Liquid Citizenship — Citizens’ Rights in the European Union 

by Massimo La Torre 

My paper is structured in three sections. In the first, I will introduce a debate about the form of the modern State in terms of a ‘conditional’ and ‘purposive’ programme. This debate was particularly acute in the late Seventies and Eighties, and gave rise to an alternative presented as ‘responsive’ or ‘reflective’. However, and this is my point in this first section, this alternative in a context of globalisation and neo-liberal hegemony has deviated from its previous aims and has been used to give a new impetus to a reshaping of the political order that is indeed very far away from being ‘responsive’. This development has been taking place especially within the discourse of the EU law doctrine.
In the second section, I will present a view of the normative evolution of EU institutions. In particular, I will contend that we have witnessed a strong ‘constitutionalization’ of the EU Treaties, particularly of its so-called ‘four freedoms’, and that this development has been exacerbated in the emergency which arose from the financial crisis surrounding the European Monetary Union. This new sort of (supranational) constitutionalism which is not supported by an equivalent supranational projection of democratic deliberation puts at risk the role played by member States as arenas of robust public discourse and locus for the re-allocation and re-distribution of resources, wealth, and rights among citizens.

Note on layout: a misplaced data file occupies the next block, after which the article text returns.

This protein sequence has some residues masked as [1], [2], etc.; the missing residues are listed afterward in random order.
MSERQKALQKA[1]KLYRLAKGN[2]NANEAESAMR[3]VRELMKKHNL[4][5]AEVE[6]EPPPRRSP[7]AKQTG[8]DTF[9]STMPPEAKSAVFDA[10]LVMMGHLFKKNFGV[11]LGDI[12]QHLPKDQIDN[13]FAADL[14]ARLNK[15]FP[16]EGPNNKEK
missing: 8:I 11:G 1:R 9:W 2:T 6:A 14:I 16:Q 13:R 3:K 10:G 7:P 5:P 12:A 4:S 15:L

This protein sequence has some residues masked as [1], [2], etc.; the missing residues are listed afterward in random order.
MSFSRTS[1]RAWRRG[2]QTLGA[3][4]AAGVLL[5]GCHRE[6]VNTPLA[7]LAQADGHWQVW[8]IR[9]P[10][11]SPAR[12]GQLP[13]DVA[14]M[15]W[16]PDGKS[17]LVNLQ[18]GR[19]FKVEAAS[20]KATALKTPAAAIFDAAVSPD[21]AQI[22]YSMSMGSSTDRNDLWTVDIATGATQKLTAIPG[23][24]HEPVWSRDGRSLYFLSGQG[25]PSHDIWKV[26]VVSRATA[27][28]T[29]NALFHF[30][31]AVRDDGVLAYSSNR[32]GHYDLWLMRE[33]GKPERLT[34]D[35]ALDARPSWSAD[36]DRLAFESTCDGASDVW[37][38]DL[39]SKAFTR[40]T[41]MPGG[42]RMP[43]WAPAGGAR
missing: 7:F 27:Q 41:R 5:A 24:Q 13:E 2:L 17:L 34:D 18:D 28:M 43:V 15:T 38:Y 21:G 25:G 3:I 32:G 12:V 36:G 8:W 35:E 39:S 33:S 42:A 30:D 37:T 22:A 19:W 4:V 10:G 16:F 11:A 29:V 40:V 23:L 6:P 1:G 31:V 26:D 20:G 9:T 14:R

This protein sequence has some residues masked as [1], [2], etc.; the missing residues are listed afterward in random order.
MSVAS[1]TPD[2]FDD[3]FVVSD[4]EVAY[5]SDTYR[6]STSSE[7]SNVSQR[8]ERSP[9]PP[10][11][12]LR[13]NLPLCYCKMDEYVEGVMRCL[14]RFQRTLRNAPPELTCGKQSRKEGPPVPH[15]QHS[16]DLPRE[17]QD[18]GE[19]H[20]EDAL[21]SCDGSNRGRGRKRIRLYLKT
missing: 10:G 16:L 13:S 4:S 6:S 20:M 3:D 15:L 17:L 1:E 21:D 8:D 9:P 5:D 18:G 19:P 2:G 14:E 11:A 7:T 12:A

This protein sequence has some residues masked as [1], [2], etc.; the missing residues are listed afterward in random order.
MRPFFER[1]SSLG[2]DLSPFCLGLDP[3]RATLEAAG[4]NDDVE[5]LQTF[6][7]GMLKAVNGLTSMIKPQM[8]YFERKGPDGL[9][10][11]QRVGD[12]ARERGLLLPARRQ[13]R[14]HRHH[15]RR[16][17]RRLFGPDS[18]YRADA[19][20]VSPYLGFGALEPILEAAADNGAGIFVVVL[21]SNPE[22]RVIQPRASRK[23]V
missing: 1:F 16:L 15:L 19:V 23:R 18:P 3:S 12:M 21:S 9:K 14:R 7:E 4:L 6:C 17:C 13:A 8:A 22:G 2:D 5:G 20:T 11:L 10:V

In the third and final section, I will focus on European Citizenship as laid down in the EU Treaties and as concretely shaped by the European Courts. My contention here will be that this supranational citizenship is very much a creature of the Spirit of the Time and its ‘liquidity’. It makes individuals, if you like, closer to being the holders of a credit card, the visitors to a shopping centre, or travellers leading to a holiday resort, than committed members of a civil society

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